The most popular theory relies on the canon concept that some words, thoughts, and concepts are just too foreign to be translated into English. Proponents of this theory point out that there are plenty of words that have been adopted into the English language because they have no English equivalent, like the word Blitzkrieg. So, it makes sense that, occasionally, there are words or concepts in alien languages that cannot be literally translated into English.
However, there are words that do have an analogous English word that still aren’t translated by the universal translator. The best example being the Klingon word Qapla’. Humans know that this is the Klingon word for success, but it’s never translated by the universal translator. It could be argued that this word doesn’t have the exact meaning of the English word “success,” so it’s not interpreted that way by the universal translators. However, the meaning is so wide-known that it seems like the universal translator should translate it.
This theory does make sense for the Klingon word petaQ, though. Assumedly, there is no English insult that conveys the same meaning as petaQ, so the universal translator does not translate the word.
This works the opposite way as well. Ferengis do not have a word for “humans” in their language. So, when they say the word, it’s translated the way that they interpret it — “hoomans” — instead of the proper pronunciation.
Another popular theory posits that since the universal translator is scanning brainwaves, it is scanning for the words, thoughts, and concepts that the speaker wants to communicate. This implies that consent is required for translation. As one Redditor pointed out, building consent into the universal translator would fit with Starfleet’s ethical principles. So, if a person didn’t want their communication understood by non-native speakers, their words would not translate.
This theory makes sense given the context in which native languages are often heard. Klingon is often heard when the Klingons are performing rituals. Bajoran is often heard when the Bajorans are praying. It would make sense that for these private, cultural endeavors, the speaker would not consent to be translated. Klingon is also frequently heard during arguments between two or more beings. This could also be a case where the speakers wouldn’t consent to translation because their argument is with the native speaker.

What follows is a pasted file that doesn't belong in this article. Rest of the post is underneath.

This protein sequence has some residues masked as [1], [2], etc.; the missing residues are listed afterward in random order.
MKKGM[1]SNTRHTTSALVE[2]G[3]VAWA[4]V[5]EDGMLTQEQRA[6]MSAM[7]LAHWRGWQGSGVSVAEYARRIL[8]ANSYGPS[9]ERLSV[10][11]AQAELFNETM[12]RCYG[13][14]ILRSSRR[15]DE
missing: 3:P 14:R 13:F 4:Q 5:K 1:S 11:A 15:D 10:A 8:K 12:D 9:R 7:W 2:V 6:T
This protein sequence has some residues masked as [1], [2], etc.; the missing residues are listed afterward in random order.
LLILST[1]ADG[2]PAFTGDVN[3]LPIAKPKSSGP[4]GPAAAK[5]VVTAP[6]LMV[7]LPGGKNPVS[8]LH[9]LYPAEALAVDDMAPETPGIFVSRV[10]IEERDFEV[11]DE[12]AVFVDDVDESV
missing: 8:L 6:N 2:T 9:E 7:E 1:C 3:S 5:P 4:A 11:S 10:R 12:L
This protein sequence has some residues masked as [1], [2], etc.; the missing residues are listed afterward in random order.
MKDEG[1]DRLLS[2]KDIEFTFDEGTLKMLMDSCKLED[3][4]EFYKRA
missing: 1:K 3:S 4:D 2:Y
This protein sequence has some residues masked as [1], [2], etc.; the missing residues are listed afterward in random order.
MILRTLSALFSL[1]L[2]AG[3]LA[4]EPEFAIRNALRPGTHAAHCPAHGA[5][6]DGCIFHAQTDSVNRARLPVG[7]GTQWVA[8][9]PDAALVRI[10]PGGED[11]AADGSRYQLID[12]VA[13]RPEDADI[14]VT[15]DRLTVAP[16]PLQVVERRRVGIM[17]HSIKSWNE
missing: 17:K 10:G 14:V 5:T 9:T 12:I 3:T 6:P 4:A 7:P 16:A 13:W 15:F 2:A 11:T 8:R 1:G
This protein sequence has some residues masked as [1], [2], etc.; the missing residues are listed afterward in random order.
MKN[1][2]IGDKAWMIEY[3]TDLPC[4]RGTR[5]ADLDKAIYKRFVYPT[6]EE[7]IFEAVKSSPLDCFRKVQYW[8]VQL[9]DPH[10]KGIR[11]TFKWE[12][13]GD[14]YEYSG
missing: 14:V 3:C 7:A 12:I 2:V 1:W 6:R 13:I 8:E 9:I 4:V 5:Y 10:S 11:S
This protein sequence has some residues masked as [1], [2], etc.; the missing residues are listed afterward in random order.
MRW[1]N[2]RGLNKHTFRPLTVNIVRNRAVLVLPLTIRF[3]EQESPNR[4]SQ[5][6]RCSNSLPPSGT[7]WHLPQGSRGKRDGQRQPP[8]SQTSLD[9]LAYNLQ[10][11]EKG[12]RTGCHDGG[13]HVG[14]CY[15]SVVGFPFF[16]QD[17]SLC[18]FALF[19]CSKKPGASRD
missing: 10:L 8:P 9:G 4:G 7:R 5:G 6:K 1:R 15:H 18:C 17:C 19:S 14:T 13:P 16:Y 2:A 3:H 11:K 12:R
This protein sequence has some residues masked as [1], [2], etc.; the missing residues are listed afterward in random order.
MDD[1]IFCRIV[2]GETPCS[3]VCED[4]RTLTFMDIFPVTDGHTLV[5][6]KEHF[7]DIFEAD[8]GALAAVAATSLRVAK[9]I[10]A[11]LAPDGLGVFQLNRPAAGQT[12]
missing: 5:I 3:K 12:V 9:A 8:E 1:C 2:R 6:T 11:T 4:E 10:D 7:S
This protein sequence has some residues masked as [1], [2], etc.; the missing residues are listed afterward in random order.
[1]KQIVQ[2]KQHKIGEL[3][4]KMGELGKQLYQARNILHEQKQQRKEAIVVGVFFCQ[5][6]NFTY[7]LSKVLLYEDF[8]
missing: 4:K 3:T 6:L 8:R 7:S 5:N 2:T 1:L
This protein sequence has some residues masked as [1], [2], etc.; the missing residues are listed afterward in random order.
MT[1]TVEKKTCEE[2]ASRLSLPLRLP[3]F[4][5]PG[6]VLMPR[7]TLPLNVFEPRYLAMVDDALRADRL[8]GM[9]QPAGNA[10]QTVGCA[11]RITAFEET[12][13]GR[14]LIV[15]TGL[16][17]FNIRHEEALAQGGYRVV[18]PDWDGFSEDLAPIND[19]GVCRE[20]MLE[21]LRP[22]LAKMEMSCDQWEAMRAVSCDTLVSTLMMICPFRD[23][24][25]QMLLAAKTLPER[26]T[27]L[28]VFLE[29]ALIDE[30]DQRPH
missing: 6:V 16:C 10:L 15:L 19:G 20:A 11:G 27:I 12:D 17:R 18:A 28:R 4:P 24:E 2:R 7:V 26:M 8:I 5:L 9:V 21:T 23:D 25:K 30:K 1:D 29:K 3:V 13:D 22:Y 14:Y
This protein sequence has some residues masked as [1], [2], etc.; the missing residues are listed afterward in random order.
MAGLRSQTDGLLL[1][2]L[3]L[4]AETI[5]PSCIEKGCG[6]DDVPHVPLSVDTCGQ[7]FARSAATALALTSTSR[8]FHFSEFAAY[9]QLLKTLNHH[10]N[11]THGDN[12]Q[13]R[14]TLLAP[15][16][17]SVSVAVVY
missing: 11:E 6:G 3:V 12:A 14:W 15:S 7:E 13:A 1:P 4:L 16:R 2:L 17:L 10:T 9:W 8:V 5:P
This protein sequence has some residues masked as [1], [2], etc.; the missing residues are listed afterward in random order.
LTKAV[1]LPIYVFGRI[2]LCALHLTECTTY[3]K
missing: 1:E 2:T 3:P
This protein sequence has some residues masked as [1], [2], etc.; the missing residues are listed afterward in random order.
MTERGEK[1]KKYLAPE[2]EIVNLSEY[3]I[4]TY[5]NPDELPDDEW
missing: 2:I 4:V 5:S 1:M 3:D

The consent theory would also answer an interesting question often brought up by fans: why isn’t native Cardassian ever heard in the Trekverse? If the consent theory is correct, it suggests that the Cardassians were very careful about what they said and what they concealed. Perhaps they never said anything in the presence of others that they wouldn’t want to be translated, effectively concealing their native language. This would certainly fit with the personality and culture of the Cardassians, which was intensely secretive and manipulative.
Another possibility that could apply to some of the untranslated words and phrases is that the universal translator doesn’t have the capability to translate ancient versions of a language. Rituals are often performed in ancient versions of a language that often don’t even translate into the modern versions of the languages. So, it’s possible that these words and phrases aren’t translatable because of their antiquity.
Though none of these theories gives a definitive answer as to why the universal translators sometimes fail to translate some words or phrases, they offer plausible explanations.